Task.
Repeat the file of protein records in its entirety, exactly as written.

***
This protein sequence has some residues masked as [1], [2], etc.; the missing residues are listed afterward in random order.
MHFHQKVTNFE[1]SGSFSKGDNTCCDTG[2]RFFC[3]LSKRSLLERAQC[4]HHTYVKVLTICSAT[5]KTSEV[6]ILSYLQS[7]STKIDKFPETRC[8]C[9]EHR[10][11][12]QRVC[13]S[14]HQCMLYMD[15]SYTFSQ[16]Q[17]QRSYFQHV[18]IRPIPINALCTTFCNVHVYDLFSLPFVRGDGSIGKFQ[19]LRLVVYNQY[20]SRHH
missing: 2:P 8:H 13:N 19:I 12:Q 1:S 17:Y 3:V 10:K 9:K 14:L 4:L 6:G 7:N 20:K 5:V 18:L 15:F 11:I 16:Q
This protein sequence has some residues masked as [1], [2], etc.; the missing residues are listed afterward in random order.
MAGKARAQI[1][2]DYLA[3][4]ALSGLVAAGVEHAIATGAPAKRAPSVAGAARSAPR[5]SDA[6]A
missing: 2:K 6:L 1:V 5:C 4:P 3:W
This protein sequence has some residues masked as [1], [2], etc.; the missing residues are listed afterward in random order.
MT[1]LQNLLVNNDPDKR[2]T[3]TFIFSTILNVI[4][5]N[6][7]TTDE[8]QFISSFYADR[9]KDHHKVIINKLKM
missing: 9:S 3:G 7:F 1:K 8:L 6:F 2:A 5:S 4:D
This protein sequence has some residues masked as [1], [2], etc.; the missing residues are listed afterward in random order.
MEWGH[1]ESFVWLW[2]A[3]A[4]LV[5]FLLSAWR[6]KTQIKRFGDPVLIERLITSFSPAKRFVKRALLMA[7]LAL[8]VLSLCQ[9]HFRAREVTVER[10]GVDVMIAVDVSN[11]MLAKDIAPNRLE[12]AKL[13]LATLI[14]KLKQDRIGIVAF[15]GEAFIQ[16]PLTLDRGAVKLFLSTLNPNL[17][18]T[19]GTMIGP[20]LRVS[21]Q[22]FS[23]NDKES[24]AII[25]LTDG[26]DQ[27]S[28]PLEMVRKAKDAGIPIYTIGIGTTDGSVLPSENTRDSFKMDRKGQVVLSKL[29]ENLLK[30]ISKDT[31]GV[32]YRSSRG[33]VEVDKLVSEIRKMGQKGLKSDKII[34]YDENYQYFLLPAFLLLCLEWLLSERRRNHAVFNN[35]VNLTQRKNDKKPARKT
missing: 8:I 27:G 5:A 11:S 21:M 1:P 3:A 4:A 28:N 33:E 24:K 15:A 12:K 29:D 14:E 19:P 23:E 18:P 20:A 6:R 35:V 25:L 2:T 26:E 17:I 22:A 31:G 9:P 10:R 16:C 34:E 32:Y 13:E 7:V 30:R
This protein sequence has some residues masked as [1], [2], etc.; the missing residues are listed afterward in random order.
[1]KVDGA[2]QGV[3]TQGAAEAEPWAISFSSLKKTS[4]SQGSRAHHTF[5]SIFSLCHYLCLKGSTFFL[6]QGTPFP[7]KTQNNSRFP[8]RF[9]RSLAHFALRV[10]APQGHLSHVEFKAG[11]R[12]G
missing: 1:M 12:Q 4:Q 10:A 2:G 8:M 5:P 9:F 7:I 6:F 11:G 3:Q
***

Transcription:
This protein sequence has some residues masked as [1], [2], etc.; the missing residues are listed afterward in random order.
MHFHQKVTNFE[1]SGSFSKGDNTCCDTG[2]RFFC[3]LSKRSLLERAQC[4]HHTYVKVLTICSAT[5]KTSEV[6]ILSYLQS[7]STKIDKFPETRC[8]C[9]EHR[10][11][12]QRVC[13]S[14]HQCMLYMD[15]SYTFSQ[16]Q[17]QRSYFQHV[18]IRPIPINALCTTFCNVHVYDLFSLPFVRGDGSIGKFQ[19]LRLVVYNQY[20]SRHH
missing: 2:P 8:H 13:N 19:I 12:Q 1:S 17:Y 3:V 10:K 9:K 14:L 4:L 6:G 7:N 20:K 5:V 18:L 15:F 11:I 16:Q
This protein sequence has some residues masked as [1], [2], etc.; the missing residues are listed afterward in random order.
MAGKARAQI[1][2]DYLA[3][4]ALSGLVAAGVEHAIATGAPAKRAPSVAGAARSAPR[5]SDA[6]A
missing: 2:K 6:L 1:V 5:C 4:P 3:W
This protein sequence has some residues masked as [1], [2], etc.; the missing residues are listed afterward in random order.
MT[1]LQNLLVNNDPDKR[2]T[3]TFIFSTILNVI[4][5]N[6][7]TTDE[8]QFISSFYADR[9]KDHHKVIINKLKM
missing: 9:S 3:G 7:F 1:K 8:L 6:F 2:A 5:S 4:D
This protein sequence has some residues masked as [1], [2], etc.; the missing residues are listed afterward in random order.
MEWGH[1]ESFVWLW[2]A[3]A[4]LV[5]FLLSAWR[6]KTQIKRFGDPVLIERLITSFSPAKRFVKRALLMA[7]LAL[8]VLSLCQ[9]HFRAREVTVER[10]GVDVMIAVDVSN[11]MLAKDIAPNRLE[12]AKL[13]LATLI[14]KLKQDRIGIVAF[15]GEAFIQ[16]PLTLDRGAVKLFLSTLNPNL[17][18]T[19]GTMIGP[20]LRVS[21]Q[22]FS[23]NDKES[24]AII[25]LTDG[26]DQ[27]S[28]PLEMVRKAKDAGIPIYTIGIGTTDGSVLPSENTRDSFKMDRKGQVVLSKL[29]ENLLK[30]ISKDT[31]GV[32]YRSSRG[33]VEVDKLVSEIRKMGQKGLKSDKII[34]YDENYQYFLLPAFLLLCLEWLLSERRRNHAVFNN[35]VNLTQRKNDKKPARKT
missing: 8:I 27:G 5:A 11:S 21:M 1:P 3:A 4:A 28:N 33:E 24:K 15:A 12:K 29:D 14:E 19:P 23:E 18:P 20:A 6:R 35:V 25:L 2:T 26:E 17:I 22:A 31:G 9:P 10:R 16:C 34:E 32:Y 13:E 7:V 30:R
This protein sequence has some residues masked as [1], [2], etc.; the missing residues are listed afterward in random order.
[1]KVDGA[2]QGV[3]TQGAAEAEPWAISFSSLKKTS[4]SQGSRAHHTF[5]SIFSLCHYLCLKGSTFFL[6]QGTPFP[7]KTQNNSRFP[8]RF[9]RSLAHFALRV[10]APQGHLSHVEFKAG[11]R[12]G
missing: 1:M 12:Q 4:Q 10:A 2:G 8:M 5:P 9:F 7:I 6:F 11:G 3:Q